Collegial or curmudgeonly?

Steve Nordin

This last Sunday night, I should have been writing two papers. They determine my grades, which determine my GPA, which determines my overall success in life.
Despite this, I chose to get into an argument with a fellow Plantzonian instead of getting another much-needed dose of caffeine into my veins. Our discussion was conducted with the utmost civility, which made it easy to continue talking into the early hours of the morning.
This kind of talk is why I went to Lawrence and an excellent supplement to our formal liberal arts education in the classroom. Without going into much detail, we touched on gender, politics, race, class, privilege, language, athletic culture and the Lawrence curriculum.
Needless to say, I completely won the argument. He acknowledged my total victory and conceded to my sophisticated sophistry. The audience applauded as I returned to my room in triumph.
Perhaps that isn’t exactly how it happened. It actually ended in the usual collegiate “agreement to disagree.” I used this convenient détente to mentally turn all his points into relativistic mush that my sophomoric weltanschauung could feast upon.
Despite this constructed victory, my competitive drive – which many of us have and many of us owe partial credit to for our attendance here – was left unsatisfied. I bid him goodnight and returned hungry to my midterm essays.
The sugar-laden emollient I consumed could not remove this intellectual dissatisfaction. We both agreed that our irreconcilable perspectives, if extended, could devolve into simple labeling, emotive nonsense and moral condemnation.
We were very uncomfortable with the idea of hitting below the rhetorical belt, in ad hominem territory, for the sake of winning an argument. Despite the fact that he was, of course, utterly wrong, he is a nice guy and presented passionate argument without becoming hysterical – for which I respect him immensely.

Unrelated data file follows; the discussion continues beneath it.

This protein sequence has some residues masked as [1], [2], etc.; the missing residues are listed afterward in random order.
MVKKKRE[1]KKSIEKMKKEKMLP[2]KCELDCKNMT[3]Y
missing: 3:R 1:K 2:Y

Yet I didn’t win. I get the uneasy feeling that somehow the propagation of my genes depends on my verbal success in a debate. All of my forays into the dark abyss of the social sciences – Briggs Hall – have taught me that winning will serve me better than being civil.
I’d certainly put my money on Machiavelli demolishing Kant in a dust-up, yet it seems so crass and unworthy of a learning environment like Lawrence to engage in the tricks of the partisan hack.
We all came here to learn, inside the classroom and out. We are refugees from an outside world whose Glenn Becks, Keith Olbermanns, Steven Colberts and Jon Stewarts have left us skeptical of reasonable discussions and basic human decency.
The students, society’s guardians of idealistic na’veté, have become prematurely cynical, bitter, politically neutral to the point of apathy – because of the zero-sum game of modern discourse.
As usual, I have come to the conclusion that there is a problem facing our generation. The handy intellectual gut-check of “WWSD?” comes into play: “What Would Socrates Do?”
For my desire to have the “right opinion,” Socrates would declare me a plebian ninny bumbling about the Cave, declaring my intellectual superiority to my troglodyte brethren. Indeed, Socrates.
The cynic in me scoffs and asks the question that is a mainstay of our generation:
“So what?”
In the space of a decade, the United States government has fought two wars, expanded bureaucratic power dramatically, sanctioned torture and accumulated trillions of dollars in debt. Politics and civil society have been reduced to simple reaction and counter-reaction – leaving those in the middle out in the cold and our society utterly inert.
Look where fiery outbursts on TV and snappy sound bites on YouTube have gotten us. If one believes all the messages out there, then it is quite likely to think everyone is terrible at running the country. While it seems many of us have taken this as a justification for sitting back and giving up, we forget that in condemning society, we condemn ourselves.
We ought to walk out of this school not only with a diploma, dismal job prospects and thousands of dollars in debt, but also with a commitment to discuss the issues of the day in an open society.
The habits of compromise with and respect for people who you find ideologically odious need to begin today with our training wheel discussions at Lawrence so our great-great-grandchildren may have a chance of being slightly less in debt to China than we are.
We risk a “Lawrence Look-Around” and murmurings of “not cool, brah…” for being the loyal intellectual opposition. We chance being a well-regarded doormat if we nibble on the apathy lotus.
Start arguing. There’s only a minimal chance of hemlock as the result.